The Football Match

Something very queer is happening in that narrow thor­oughfare to the west of the town. A grey-green tide flows sluggishly down its length. It is a tide of cloth caps.

These caps have just left the ground of the Bruddersford United Association Football Club. To say that these men paid their shilling to watch twenty-two hirelings kick a ball is merely to say that a violin is wood and catgut, that "Ham­let" is so much paper and ink. For a shilling the Brudders­ford United A.F.C. offered you Conflict and Art; it turned you into a critic, happy in your judgement of fine points, ready in a second to estimate the worth of a well-judged pass, a run down the touch line, a lightning shot, a clear­ance kick by back or goal-keeper; it turned you into a parti­san, holding your breath when the ball came sailing into your own goalmouth, ecstatic when your forwards raced away towards the opposite goal, elated, downcast, bitter, tri­umphant by turns at the fortunes of your side, watching a ball shape Iliads and Odysseys for you; and what is more, it turned you into a member of a new community, all brothers together for an hour and a half, for not only had you es­caped from the clanking machinery of this lesser life, from work, wages, rent, doles, sick pay, insurance cards, nagging wives, ailing children, bad bosses, idle workmen, but you had escaped with most of your mates and your neighbours, with half the town, and there you were, cheering together, thumping one another on the shoulders, swopping judge­ments like lords of the earth, having pushed your way through a turnstile into another and altogether more splen­did kind of life, hurting with Conflict and yet passionate and beautiful in its Art. Moreover, it offered you more than a shilling's worth of material for talk during the rest of the week. (From "Good Companions" by J. B. Priestley. Abridged)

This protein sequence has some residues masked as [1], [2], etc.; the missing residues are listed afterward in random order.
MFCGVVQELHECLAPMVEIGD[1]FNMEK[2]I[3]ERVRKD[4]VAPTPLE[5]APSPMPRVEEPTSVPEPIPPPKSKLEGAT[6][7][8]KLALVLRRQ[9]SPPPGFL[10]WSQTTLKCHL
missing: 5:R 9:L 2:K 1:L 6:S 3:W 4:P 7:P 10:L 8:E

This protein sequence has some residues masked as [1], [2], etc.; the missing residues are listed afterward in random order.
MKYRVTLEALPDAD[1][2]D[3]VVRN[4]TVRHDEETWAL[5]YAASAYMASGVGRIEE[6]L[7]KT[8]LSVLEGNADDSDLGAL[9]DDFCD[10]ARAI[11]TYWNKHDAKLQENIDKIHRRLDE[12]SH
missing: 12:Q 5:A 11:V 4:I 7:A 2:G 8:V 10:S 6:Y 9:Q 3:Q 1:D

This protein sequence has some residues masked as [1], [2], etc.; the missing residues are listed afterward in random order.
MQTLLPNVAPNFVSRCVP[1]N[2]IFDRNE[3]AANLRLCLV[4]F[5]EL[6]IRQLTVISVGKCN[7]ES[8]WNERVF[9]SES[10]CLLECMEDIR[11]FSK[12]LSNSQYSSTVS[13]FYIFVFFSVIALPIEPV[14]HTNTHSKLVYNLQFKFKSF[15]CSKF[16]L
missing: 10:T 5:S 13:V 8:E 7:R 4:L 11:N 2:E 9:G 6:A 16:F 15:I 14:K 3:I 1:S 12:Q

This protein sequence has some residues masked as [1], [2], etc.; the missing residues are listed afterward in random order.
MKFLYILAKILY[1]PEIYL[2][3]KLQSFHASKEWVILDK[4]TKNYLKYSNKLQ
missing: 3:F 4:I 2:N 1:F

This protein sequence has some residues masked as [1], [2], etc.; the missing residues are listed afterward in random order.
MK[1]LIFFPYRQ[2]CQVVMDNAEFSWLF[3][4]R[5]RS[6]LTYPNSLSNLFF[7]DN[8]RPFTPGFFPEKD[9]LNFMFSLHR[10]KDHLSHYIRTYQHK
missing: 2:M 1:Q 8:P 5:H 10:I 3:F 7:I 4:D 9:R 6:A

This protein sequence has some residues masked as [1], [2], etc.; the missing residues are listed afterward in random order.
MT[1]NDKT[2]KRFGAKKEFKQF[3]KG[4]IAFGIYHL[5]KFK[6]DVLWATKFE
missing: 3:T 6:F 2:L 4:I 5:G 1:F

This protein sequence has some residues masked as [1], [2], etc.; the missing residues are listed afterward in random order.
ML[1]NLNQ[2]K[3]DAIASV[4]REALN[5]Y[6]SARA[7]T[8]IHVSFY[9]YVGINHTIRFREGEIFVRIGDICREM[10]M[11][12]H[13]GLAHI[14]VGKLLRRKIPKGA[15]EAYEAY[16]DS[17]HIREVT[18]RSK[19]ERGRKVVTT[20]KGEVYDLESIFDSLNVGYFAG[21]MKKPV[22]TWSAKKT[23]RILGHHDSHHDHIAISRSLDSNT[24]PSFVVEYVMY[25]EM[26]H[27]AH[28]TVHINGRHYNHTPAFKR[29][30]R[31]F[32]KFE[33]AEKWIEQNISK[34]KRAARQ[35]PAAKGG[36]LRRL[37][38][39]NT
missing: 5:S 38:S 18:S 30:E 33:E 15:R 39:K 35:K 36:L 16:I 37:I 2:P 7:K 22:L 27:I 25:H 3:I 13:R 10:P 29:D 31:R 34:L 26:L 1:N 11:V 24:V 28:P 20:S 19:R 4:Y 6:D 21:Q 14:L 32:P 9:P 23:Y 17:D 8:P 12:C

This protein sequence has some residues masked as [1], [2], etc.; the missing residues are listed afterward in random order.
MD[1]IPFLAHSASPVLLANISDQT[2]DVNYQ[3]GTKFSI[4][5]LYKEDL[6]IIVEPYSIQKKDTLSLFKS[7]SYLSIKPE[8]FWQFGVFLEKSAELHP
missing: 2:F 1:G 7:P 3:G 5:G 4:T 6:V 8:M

b) Comment on the extract:

1. Explain the words: "To say that these men paid their shilling to watch twenty-two hirelings kick a ball is merely to say that a violin is wood and catgut, that "Hamlet" is so much paper and ink." 2. Explain the words: "For a shilling the Bruddersford United A.F.C. offered you Conflict and Art." 3. What, in the author's opinion, does football give people? 4. Do you agree with the author in that? What do you think about such games as football and hockey and the secret of their popularity?

XVI. a) Study the text and search for some arguments in favour of sport. Summarize the text:

How Healthy Are You?

Check your knowledge.

What sort of shape are you in? Are you the sort of person who goes for a run each morning, or are you the other kind who gets out of breath when reaching for a cigarette?

Maybe you have a lot of energy. You go to work or school, you make decisions all day, you do extra work at home. Exer­cise? You don't have enough time — why bother anyway?

Well, the answer to that question is your body design. Human beings weren't built for sitting at a desk all day: your body is constructed for hunting, jumping, lifting, running, climbing and a variety of other activities. If you don't get the exercise that your body wants, then things can go badly wrong. Your mind works all day, and your body does noth­ing: the results can vary from depression to severe illness to early death.

Not a very cheerful thought, and of course the natural reaction is "It's not going to happen to me." Maybe, maybe not. Here are two ways of looking after yourself: firstly, by seeing if you are doing the right sort of exercise, and secondly by seeing if you have the right kind of diet.

(From "Modern English International". Mozaika. 1984, No. 263)

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